|Genre Categories||;; ; ;|
|Work Title||Sonata for Violin and Piano|
|Year/Date of CompositionY/D of Comp.||1952|
|First Performance.||1958-12-21 in New York City, Composers’ Showcase Concert
|Average DurationAvg. Duration||16 minutes|
|Composer Time PeriodComp. Period||Modern|
|Instrumentation||violin and piano|
Fine's next composition, Sonata for Violin and Piano, is a further exploration of the energy and drive that are heard in the Concertante and Sinfonia and Fugato. This three-movement work is the first time she had used the term "sonata," and it is more in the spirit of contrast and reuse than the development and process of the traditional form. Fine’s Sonata does not exhibit a hierarchy: the violin and piano are equal partners…. The Sonata’s tonal freedom, rhythmic flexibility, and jagged contour are a return to Fine’s innate talent expressed in the early works, such as Solo for Oboe. What has changed is her ability to work on a larger scale; the Sonata is fifteen minutes long.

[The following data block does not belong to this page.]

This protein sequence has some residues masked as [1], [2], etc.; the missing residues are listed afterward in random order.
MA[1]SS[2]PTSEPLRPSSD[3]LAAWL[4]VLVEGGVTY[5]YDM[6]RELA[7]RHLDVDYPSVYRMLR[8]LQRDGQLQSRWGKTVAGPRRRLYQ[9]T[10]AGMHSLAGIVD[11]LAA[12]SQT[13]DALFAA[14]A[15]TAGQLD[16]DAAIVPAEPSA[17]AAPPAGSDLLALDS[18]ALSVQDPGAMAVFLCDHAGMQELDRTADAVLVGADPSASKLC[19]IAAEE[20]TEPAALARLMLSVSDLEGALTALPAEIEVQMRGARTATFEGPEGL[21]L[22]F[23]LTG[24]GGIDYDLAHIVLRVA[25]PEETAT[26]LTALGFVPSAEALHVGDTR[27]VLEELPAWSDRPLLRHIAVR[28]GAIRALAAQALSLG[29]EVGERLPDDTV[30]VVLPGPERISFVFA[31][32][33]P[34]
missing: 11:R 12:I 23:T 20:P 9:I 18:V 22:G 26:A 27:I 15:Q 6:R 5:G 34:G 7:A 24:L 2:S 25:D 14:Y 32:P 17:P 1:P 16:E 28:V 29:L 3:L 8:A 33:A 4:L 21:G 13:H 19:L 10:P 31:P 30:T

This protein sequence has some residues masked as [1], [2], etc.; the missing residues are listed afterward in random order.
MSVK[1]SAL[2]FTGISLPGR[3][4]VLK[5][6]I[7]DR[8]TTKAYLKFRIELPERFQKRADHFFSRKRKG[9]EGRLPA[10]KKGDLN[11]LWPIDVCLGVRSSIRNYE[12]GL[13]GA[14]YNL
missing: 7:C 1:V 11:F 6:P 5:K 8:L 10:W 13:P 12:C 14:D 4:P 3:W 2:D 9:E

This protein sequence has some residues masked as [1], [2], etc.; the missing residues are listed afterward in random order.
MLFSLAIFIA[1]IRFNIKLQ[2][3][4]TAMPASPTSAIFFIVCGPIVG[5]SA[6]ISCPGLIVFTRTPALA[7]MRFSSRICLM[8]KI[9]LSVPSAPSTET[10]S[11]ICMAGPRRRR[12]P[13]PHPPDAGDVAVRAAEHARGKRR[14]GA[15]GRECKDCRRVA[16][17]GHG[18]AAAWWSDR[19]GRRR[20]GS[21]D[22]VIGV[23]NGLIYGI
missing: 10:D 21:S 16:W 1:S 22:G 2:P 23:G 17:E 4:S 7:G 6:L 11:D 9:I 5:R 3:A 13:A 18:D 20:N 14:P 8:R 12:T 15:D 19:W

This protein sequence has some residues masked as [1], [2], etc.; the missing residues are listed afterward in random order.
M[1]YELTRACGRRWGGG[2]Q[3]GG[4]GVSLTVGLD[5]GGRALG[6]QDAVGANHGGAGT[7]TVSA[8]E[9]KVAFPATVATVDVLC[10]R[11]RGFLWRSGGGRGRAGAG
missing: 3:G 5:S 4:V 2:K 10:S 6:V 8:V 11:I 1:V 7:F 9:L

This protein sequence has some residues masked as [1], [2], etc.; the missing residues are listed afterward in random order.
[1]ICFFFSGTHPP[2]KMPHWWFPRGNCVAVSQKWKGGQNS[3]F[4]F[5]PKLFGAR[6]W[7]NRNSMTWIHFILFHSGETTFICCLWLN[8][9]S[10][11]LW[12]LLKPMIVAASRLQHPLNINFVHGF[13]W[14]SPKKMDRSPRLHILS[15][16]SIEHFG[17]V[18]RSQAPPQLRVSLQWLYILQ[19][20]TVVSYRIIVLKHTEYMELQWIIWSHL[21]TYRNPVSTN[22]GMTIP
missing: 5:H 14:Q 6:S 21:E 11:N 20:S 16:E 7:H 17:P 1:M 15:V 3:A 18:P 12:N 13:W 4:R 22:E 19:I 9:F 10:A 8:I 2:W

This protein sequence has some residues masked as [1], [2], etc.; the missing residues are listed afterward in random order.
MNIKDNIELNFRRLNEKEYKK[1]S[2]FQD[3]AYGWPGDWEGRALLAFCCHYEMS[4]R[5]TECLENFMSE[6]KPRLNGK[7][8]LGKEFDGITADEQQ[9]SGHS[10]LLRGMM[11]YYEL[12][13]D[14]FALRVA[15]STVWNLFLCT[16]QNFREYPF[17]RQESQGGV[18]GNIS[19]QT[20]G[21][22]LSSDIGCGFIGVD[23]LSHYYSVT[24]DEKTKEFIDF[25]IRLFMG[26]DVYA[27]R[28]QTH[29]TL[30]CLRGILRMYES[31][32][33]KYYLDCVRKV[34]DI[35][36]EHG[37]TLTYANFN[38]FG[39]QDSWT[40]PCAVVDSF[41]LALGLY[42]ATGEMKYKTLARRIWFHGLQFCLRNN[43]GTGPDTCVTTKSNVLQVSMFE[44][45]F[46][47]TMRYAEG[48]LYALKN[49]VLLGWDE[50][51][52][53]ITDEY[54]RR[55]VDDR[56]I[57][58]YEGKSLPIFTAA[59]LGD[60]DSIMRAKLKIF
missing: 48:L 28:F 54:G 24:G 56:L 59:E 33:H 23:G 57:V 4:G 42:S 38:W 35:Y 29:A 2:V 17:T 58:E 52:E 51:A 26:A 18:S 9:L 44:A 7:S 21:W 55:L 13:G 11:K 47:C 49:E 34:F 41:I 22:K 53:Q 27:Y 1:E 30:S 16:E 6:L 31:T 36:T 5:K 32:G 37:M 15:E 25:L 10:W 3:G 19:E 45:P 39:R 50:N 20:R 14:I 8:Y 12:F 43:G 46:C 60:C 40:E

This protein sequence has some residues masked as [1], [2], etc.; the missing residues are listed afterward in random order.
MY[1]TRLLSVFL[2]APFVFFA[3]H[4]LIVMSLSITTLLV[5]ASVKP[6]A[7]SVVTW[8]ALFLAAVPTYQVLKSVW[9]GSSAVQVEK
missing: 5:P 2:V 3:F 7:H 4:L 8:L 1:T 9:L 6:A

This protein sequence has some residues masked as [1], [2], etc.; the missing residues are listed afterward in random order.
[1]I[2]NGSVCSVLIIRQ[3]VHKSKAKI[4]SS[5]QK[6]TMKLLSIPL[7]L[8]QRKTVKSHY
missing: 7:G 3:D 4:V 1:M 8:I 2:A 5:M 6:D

[The Sonata] had substance, strength, and consistency… [Fine] handles the free chromatic idiom with great skill.